Last night, as the general election results poured in and Britain learnt its fate for the next five years, I took to Twitter armed with a sentiment analysis tool to gauge how the country was reacting to the unfolding news of a Conservative win.

I learnt two things. One, Twitter is not a reliable litmus test for the mood of the country (ok, so I did know this beforehand), and two, sentiment analysis tools have a long way to go before they can be considered reliable.

Applying Twitter sentiment analysis to general election reaction

The tool I used was the Tweet Sentiment Visualization App from NC State University’s Department of Computer Science, which is widely considered to be the best non-subscription resource for sentiment analysis on Twitter.

This is designed to estimate whether a tweet is unpleasant or pleasant, and active or subdued, by looking up each word up in a sentiment dictionary, finding the average sentiment and plotting each analysed tweet on a four-quadrant chart.

Between 22:55 and 00:30, I used this to measure the sentiment of tweets at five-minute intervals using the #electionresults2019 hashtag.

This covered the period where the exit poll predicting a Conservative majority had been released but before any seats had been announced, through to when the first three seats had been announced. This included Blyth Valley, a former Labour stronghold that had been won by the Conservatives, indicating the exit poll was correct.

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Sentiment analysis gone wrong: When “disgusting” is a pleasant sentiment

Browsing through Twitter, you’d expect any sentiment analysis of the #electionresults2019 hashtag to produce overwhelmingly negative results.

Despite much of the country turning blue and so, presumably, being pleased with a Conservative win, the generally leftwing twitterverse was not happy. Swear-laden tweets abounded, with many users proposing impromptu moves to Canada or decrying the political mindset of the rest of the country. While these weren’t every tweet, negative responses were certainly the overwhelming majority.

However, if you were to rely on the sentiment analysis tool, you’d get a very different picture of the mindsets of UK Twitter users.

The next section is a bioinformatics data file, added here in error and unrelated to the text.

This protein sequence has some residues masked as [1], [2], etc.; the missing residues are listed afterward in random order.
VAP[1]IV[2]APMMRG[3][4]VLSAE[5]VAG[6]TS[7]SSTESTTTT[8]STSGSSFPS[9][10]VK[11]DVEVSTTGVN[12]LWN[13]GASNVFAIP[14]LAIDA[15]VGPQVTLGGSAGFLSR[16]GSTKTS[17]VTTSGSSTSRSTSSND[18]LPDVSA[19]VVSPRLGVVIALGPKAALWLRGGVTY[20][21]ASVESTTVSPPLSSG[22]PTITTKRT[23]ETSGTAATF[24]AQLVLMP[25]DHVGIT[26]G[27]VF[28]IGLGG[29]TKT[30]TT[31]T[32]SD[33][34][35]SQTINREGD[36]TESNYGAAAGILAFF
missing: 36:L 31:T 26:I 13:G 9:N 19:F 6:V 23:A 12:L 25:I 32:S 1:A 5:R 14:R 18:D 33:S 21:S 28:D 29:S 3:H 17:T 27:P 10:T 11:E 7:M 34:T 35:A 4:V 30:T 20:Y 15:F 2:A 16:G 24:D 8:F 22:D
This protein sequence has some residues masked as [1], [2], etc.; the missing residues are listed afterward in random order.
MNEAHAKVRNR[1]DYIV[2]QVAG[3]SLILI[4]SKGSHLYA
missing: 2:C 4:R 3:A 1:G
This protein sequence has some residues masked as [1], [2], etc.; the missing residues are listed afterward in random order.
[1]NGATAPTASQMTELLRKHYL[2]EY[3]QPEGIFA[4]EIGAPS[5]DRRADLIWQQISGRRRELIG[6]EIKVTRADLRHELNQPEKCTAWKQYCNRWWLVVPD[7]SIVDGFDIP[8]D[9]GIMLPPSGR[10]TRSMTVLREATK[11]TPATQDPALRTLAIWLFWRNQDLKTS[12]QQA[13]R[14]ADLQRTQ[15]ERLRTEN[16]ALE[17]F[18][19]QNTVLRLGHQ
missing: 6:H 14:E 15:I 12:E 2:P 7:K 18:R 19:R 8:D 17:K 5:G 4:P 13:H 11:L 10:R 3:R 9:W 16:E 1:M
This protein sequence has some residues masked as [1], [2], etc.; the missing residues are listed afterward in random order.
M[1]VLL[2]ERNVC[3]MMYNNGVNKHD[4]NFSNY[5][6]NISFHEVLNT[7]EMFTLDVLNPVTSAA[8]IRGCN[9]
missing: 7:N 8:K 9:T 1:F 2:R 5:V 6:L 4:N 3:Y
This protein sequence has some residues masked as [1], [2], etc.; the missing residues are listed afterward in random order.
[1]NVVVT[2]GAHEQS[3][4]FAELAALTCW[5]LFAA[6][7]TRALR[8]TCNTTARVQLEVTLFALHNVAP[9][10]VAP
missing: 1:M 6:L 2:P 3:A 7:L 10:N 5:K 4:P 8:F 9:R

While tweets judged to have a negative sentiment did climb throughout the night, spiking around the time that the Blyth Valley result was called, at no point did they outweigh tweets deemed to have a positive sentiment.

In other words, the app was interpreting more than half of tweets using the #electionresults2019 hashtag to be positive reactions to the news, not the pit of furious screeching that they, in reality, were.

Looking into the app’s tag cloud, which shows the most common words associated with each sentiment during each five-minute window, the issue became a bit clearer.

While the pleasant/subdued quadrant was consistently populated by neutral or positive terms, such as “country”, “people”, “tories”, “voted” and “hope”, the pleasant/active quadrant highlighted an issue with the sentiment analysis.

Words such as “disgusting”, “fucked”, “austerity”, “poverty” and “goodbye” appeared regularly.

general election sentiment analysis
A word cloud of the sentiment analysis of the hashtag #electionresults2019 captured at 12:24am

In fact, out of the 18 tag clouds I captured over the course of the evening, every single one contained at least one variant of the word “fucked” – and usually more than one – as one of the most frequent words.

This seems to reveal two issue with the sentiment analysis tool. In some cases, there seems to be a simple mischaracterisation of the sentiment of words, but in many cases it appears that the issue is more complex.

The sentiment analysis for the five-minute window shortly after the Blyth Valley result was called, with the associated tag cloud below.

Why sentiment analysis didn’t get the general election reaction right

In the English language, words can mean many things, both good and bad. The app does attempt to account for this – for example, it can tell the difference between the term ‘happy’ and the phrase ‘not happy’ – but the level of sophistication does not appear to be anywhere near enough to match the reality of language use.

Furthermore, British people in particular will often deploy dry, sarcastic terminology that a sentiment analysis tool – particularly one developed with US English in mind – may not pick up.

I observed a large number of tweets along the lines of ‘to all those who voted for the Tories, I hope you’re happy’ which appear to have been ranked as positive despite the fact that they are clearly intended to be critical.

So with all this in mind, is there any point to sentiment analysis? Well, yes. If we get to the stage where we can accurately gauge sentiment consistently, there are dramatic benefits to be had. Being able to measure live reactions to events at a granular level can provide significant insight into the mood of groups of people – albeit not the entire country – and the ability for governments, brands and organisations to respond to this is significant.

Furthermore, it is highly likely that other enterprise-focused tools that are accessible with an eye-watering fee are likely to be better, due to the increased development time that can be afforded to them.

But for now, we must always take the results of any sentiment analysis tool, particularly those used to measure political events such as a general  election, with a handful of salt.

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